Protection from aggressive vegetation
The number of injuries caused by hand-operated pruning tools has prompted Botanic Gardens & Centennial Parklands in Sydney to review its hand protection program for its horticultural and landscape workers.
Everyday tasks carried out by horticulturalists can present hand protection challenges including cutting limbs, branches and dead vegetation, which involves considerable handling of material and offcuts, as well as picking up and loading material for disposal into trailers or bins.
The horticulturalists at the organisation had been using leather riggers’ gloves, which failed to provide appropriate cut protection, particularly when the gloves became wet and soft as a result of handling moist foliage. Some workers had also been removing their leather gloves for tasks such as weeding due to lack of tactility.
“Our horticulturalists work with a variety of sharp hand tools which they use for pruning trees and shrubs. These tools, which include knives, saws, very sharp pruning saws and secateurs are designed to cut through very tough and resilient vegetation,” said Simon Callaghan, stores officer for the organisation.
“Unless hands are adequately protected, deep and serious cut injuries may be inflicted if tools should slip while in use.”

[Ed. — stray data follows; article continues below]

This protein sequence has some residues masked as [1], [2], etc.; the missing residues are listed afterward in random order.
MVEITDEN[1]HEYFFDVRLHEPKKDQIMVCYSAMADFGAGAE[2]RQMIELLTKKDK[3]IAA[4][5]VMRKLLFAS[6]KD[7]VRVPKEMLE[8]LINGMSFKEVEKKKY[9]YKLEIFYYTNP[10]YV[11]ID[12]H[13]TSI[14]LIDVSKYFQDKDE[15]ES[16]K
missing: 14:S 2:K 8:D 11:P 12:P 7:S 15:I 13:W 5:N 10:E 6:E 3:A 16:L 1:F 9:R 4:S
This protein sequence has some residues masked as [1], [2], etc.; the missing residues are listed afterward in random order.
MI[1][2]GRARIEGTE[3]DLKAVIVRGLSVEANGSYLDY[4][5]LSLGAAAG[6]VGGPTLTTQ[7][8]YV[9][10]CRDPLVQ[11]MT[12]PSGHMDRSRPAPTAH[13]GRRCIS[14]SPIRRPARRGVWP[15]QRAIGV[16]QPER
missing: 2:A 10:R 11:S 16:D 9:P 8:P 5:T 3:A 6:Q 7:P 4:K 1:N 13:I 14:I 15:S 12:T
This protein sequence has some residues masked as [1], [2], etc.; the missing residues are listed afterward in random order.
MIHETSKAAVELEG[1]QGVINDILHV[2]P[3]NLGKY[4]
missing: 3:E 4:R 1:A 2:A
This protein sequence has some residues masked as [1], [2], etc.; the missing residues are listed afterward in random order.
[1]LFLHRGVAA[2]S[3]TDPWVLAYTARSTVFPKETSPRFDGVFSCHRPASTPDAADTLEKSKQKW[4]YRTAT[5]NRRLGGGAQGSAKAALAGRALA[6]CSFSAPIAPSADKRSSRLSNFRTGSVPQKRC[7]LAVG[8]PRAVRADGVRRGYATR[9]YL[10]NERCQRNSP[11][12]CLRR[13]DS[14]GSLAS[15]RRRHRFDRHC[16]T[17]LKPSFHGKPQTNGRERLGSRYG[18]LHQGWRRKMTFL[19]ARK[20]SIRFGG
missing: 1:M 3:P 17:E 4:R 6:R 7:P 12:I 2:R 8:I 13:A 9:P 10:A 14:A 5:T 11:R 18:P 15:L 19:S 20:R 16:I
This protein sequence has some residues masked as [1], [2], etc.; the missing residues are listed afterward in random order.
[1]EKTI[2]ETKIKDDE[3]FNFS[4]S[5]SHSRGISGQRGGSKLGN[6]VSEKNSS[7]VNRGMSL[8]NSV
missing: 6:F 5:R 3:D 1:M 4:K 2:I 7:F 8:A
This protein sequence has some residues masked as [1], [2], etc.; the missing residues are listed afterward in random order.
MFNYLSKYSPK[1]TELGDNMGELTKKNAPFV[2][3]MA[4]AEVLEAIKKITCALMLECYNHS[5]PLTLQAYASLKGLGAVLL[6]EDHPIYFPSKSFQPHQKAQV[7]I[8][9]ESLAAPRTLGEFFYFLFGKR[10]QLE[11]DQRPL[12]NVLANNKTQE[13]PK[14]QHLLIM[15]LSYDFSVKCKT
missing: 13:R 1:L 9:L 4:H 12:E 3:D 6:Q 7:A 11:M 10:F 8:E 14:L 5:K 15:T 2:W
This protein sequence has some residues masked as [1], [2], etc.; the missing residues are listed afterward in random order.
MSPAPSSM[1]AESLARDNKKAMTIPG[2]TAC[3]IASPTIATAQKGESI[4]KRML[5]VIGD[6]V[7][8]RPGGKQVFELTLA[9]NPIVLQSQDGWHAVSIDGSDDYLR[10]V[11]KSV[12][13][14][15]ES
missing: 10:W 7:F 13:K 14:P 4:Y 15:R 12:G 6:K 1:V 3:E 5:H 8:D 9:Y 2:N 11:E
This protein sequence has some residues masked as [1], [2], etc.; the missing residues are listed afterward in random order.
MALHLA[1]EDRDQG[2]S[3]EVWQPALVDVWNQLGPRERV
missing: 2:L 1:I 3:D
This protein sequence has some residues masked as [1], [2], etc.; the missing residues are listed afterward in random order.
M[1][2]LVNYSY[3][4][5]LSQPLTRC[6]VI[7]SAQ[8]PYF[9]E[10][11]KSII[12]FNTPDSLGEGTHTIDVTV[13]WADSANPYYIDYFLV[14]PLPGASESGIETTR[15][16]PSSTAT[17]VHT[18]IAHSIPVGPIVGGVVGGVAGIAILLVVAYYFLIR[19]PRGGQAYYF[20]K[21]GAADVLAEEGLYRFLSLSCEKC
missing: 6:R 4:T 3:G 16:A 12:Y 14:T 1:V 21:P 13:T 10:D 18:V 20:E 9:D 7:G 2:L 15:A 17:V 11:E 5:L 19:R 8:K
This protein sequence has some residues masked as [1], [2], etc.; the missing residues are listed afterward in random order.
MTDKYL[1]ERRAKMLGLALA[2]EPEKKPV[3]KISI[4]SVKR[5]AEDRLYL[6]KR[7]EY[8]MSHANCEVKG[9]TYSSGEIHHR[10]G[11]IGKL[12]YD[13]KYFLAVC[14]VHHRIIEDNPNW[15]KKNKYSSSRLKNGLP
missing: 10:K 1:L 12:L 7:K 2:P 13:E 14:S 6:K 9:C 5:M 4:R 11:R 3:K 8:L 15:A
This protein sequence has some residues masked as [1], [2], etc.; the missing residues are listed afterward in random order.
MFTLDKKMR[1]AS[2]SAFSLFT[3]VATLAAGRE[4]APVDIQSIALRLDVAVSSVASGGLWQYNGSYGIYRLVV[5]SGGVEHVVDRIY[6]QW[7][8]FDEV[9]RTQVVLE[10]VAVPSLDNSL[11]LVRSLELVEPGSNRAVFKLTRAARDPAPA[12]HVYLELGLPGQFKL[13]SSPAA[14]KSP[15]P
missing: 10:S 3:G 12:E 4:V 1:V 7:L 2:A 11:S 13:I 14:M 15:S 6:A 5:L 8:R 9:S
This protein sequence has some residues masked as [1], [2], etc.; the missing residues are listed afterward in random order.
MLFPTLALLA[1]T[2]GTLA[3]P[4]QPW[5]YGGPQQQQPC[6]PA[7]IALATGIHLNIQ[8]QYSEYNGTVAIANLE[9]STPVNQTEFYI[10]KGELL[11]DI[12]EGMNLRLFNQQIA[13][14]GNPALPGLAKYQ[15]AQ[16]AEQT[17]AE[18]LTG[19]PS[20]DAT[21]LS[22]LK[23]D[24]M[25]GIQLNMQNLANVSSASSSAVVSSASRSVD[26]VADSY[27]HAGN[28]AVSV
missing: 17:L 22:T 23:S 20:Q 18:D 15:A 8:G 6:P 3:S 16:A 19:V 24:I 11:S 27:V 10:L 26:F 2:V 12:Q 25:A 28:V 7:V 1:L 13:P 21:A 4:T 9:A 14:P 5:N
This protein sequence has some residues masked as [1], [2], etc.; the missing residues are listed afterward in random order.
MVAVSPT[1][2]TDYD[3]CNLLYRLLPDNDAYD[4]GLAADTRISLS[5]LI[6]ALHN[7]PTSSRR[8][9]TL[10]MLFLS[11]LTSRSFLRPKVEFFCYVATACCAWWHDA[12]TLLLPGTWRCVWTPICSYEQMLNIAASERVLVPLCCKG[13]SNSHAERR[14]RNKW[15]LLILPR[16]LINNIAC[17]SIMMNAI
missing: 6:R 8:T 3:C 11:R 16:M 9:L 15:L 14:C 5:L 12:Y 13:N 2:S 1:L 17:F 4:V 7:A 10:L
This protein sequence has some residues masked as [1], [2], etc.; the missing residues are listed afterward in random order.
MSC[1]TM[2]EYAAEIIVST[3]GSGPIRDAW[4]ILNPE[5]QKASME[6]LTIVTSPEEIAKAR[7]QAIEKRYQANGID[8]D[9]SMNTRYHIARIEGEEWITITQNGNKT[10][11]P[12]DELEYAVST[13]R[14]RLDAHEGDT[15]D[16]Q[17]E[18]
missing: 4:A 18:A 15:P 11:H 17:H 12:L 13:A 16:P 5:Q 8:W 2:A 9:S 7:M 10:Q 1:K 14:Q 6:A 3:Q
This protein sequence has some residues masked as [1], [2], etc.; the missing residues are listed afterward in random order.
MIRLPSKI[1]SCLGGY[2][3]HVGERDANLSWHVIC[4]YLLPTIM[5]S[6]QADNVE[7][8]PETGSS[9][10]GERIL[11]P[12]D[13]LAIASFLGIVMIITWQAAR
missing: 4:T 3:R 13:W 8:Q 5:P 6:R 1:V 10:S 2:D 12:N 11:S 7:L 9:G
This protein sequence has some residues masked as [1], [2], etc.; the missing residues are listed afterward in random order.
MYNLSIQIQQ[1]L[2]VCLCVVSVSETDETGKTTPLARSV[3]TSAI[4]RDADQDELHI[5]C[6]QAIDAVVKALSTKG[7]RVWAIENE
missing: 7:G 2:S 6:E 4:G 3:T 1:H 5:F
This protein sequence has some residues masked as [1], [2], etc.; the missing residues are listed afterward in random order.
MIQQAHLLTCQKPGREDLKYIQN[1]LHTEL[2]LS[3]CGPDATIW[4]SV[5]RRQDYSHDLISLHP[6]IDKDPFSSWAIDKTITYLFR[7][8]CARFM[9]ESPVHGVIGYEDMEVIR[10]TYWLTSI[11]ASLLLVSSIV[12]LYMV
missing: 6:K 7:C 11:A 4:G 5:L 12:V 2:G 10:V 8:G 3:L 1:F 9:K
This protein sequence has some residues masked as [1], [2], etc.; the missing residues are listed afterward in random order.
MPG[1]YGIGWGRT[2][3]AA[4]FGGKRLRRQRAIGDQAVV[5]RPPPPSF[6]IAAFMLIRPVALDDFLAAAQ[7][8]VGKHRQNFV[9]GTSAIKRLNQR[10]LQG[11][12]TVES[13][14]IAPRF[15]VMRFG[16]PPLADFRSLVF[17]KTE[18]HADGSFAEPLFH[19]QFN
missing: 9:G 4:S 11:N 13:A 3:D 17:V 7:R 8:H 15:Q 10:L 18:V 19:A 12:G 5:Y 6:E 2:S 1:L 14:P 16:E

Hunt for hardy hand protection
Callaghan said the organisation was looking for a glove that would protect against a range of hazards and opted for several styles from Ansell.
“While cut protection is the prime requirement, we were also looking for gloves that would allow horticulturalists to undertake weeding activities that required a high level of feel and dexterity and allowed free movement of hand and finger muscles,” he said.
“Some weeds such as Small-Leaf Spiderwort produce toxic sap when cut and may cause skin irritation to workers who have sensitive skin. Although not a prime requirement, it was considered a bonus if gloves possessed a robust protective coating that would minimise sap contact with skin.”
Landscapers responsible for construction and repairs to sandstone rockery and retaining walls also needed a glove that would prevent injury from scrapes and knocks.
Callaghan said different types of gloves were trialled over one month and feedback through a staff survey indicated the Ansell HyFlex 11-840 glove was the preferred general-purpose glove for protection, comfort and dexterity.
“We noticed a definite increase in work efficiency of people wearing these gloves and we also observed that our staff tended to leave these gloves on longer,” said Callaghan.
“For situations more prone to injury from sharp foliage, we agreed that the Ansell HyFlex 11-630 glove and a style 11-638 variant helped our work by extending the cuff to provide better forearm protection when our people are reaching in and about branches and foliage.”
Since implementing the Ansell gloves, the organisation said it has almost eliminated the occurrence of hand cut injuries.
Phone: 03 9270 7270
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